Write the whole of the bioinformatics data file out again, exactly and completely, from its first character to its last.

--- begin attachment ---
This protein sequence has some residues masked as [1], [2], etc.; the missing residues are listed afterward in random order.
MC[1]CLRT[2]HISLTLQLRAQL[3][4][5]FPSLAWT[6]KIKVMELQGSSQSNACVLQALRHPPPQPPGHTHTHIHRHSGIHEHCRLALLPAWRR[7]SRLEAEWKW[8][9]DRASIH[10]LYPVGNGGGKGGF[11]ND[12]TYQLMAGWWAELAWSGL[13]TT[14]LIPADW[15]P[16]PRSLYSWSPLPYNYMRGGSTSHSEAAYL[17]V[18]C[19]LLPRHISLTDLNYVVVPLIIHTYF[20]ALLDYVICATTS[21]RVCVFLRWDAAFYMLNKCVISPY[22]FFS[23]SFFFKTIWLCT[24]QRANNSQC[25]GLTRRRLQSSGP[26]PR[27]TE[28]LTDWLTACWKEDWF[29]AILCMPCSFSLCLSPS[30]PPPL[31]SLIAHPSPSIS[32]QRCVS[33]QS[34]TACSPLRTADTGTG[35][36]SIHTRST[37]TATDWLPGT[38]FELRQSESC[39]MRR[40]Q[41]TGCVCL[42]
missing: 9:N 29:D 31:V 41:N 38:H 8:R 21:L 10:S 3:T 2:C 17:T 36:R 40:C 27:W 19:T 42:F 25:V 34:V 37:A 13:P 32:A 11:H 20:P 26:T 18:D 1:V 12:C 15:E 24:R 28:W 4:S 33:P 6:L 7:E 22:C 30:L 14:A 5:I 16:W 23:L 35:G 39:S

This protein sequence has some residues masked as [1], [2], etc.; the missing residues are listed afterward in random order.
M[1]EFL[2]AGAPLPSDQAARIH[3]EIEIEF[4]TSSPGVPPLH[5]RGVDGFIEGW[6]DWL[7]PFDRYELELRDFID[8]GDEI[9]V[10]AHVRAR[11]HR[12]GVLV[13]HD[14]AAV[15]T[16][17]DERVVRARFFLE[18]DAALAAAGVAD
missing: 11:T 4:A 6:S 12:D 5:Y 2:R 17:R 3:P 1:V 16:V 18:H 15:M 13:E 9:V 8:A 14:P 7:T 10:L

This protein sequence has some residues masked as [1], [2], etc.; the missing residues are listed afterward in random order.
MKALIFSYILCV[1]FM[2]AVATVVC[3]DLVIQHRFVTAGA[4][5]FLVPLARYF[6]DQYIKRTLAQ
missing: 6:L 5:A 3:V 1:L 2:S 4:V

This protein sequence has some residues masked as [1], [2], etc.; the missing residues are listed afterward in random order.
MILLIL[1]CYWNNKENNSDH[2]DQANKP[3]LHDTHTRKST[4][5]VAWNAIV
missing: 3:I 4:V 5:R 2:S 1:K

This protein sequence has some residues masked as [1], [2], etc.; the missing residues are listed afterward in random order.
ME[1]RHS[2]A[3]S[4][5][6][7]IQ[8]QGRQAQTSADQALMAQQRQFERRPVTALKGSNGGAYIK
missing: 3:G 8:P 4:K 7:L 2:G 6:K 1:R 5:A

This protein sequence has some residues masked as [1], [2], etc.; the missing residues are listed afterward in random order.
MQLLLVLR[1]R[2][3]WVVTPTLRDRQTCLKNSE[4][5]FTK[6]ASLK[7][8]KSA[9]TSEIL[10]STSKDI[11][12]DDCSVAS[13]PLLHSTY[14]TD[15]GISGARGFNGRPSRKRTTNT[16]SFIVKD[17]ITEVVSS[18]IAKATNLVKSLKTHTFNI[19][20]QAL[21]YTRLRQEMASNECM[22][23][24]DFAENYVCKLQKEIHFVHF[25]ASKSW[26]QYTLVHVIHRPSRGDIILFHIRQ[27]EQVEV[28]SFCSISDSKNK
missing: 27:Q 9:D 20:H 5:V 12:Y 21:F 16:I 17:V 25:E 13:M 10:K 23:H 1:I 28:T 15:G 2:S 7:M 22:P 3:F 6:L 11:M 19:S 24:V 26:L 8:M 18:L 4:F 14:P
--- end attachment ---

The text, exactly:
This protein sequence has some residues masked as [1], [2], etc.; the missing residues are listed afterward in random order.
MC[1]CLRT[2]HISLTLQLRAQL[3][4][5]FPSLAWT[6]KIKVMELQGSSQSNACVLQALRHPPPQPPGHTHTHIHRHSGIHEHCRLALLPAWRR[7]SRLEAEWKW[8][9]DRASIH[10]LYPVGNGGGKGGF[11]ND[12]TYQLMAGWWAELAWSGL[13]TT[14]LIPADW[15]P[16]PRSLYSWSPLPYNYMRGGSTSHSEAAYL[17]V[18]C[19]LLPRHISLTDLNYVVVPLIIHTYF[20]ALLDYVICATTS[21]RVCVFLRWDAAFYMLNKCVISPY[22]FFS[23]SFFFKTIWLCT[24]QRANNSQC[25]GLTRRRLQSSGP[26]PR[27]TE[28]LTDWLTACWKEDWF[29]AILCMPCSFSLCLSPS[30]PPPL[31]SLIAHPSPSIS[32]QRCVS[33]QS[34]TACSPLRTADTGTG[35][36]SIHTRST[37]TATDWLPGT[38]FELRQSESC[39]MRR[40]Q[41]TGCVCL[42]
missing: 9:N 29:D 31:V 41:N 38:H 8:R 21:L 10:S 3:T 2:C 17:T 36:R 40:C 27:W 19:T 42:F 25:V 34:V 37:A 13:P 32:A 11:H 20:P 26:T 18:D 1:V 12:C 15:E 24:R 28:W 4:S 33:P 6:L 7:E 22:C 30:L 14:A 5:I 16:W 23:L 35:G 39:S

This protein sequence has some residues masked as [1], [2], etc.; the missing residues are listed afterward in random order.
M[1]EFL[2]AGAPLPSDQAARIH[3]EIEIEF[4]TSSPGVPPLH[5]RGVDGFIEGW[6]DWL[7]PFDRYELELRDFID[8]GDEI[9]V[10]AHVRAR[11]HR[12]GVLV[13]HD[14]AAV[15]T[16][17]DERVVRARFFLE[18]DAALAAAGVAD
missing: 11:T 4:A 6:S 12:D 5:Y 2:R 17:R 3:P 1:V 16:V 18:H 15:M 13:E 9:V 8:A 14:P 7:T 10:L

This protein sequence has some residues masked as [1], [2], etc.; the missing residues are listed afterward in random order.
MKALIFSYILCV[1]FM[2]AVATVVC[3]DLVIQHRFVTAGA[4][5]FLVPLARYF[6]DQYIKRTLAQ
missing: 6:L 5:A 3:V 1:L 2:S 4:V

This protein sequence has some residues masked as [1], [2], etc.; the missing residues are listed afterward in random order.
MILLIL[1]CYWNNKENNSDH[2]DQANKP[3]LHDTHTRKST[4][5]VAWNAIV
missing: 3:I 4:V 5:R 2:S 1:K

This protein sequence has some residues masked as [1], [2], etc.; the missing residues are listed afterward in random order.
ME[1]RHS[2]A[3]S[4][5][6][7]IQ[8]QGRQAQTSADQALMAQQRQFERRPVTALKGSNGGAYIK
missing: 3:G 8:P 4:K 7:L 2:G 6:K 1:R 5:A

This protein sequence has some residues masked as [1], [2], etc.; the missing residues are listed afterward in random order.
MQLLLVLR[1]R[2][3]WVVTPTLRDRQTCLKNSE[4][5]FTK[6]ASLK[7][8]KSA[9]TSEIL[10]STSKDI[11][12]DDCSVAS[13]PLLHSTY[14]TD[15]GISGARGFNGRPSRKRTTNT[16]SFIVKD[17]ITEVVSS[18]IAKATNLVKSLKTHTFNI[19][20]QAL[21]YTRLRQEMASNECM[22][23][24]DFAENYVCKLQKEIHFVHF[25]ASKSW[26]QYTLVHVIHRPSRGDIILFHIRQ[27]EQVEV[28]SFCSISDSKNK
missing: 27:Q 9:D 20:H 5:V 12:Y 21:F 16:I 17:V 25:E 13:M 10:K 23:H 1:I 28:T 15:G 2:S 7:M 22:P 3:F 6:L 11:M 19:S 24:V 26:L 8:M 18:L 4:F 14:P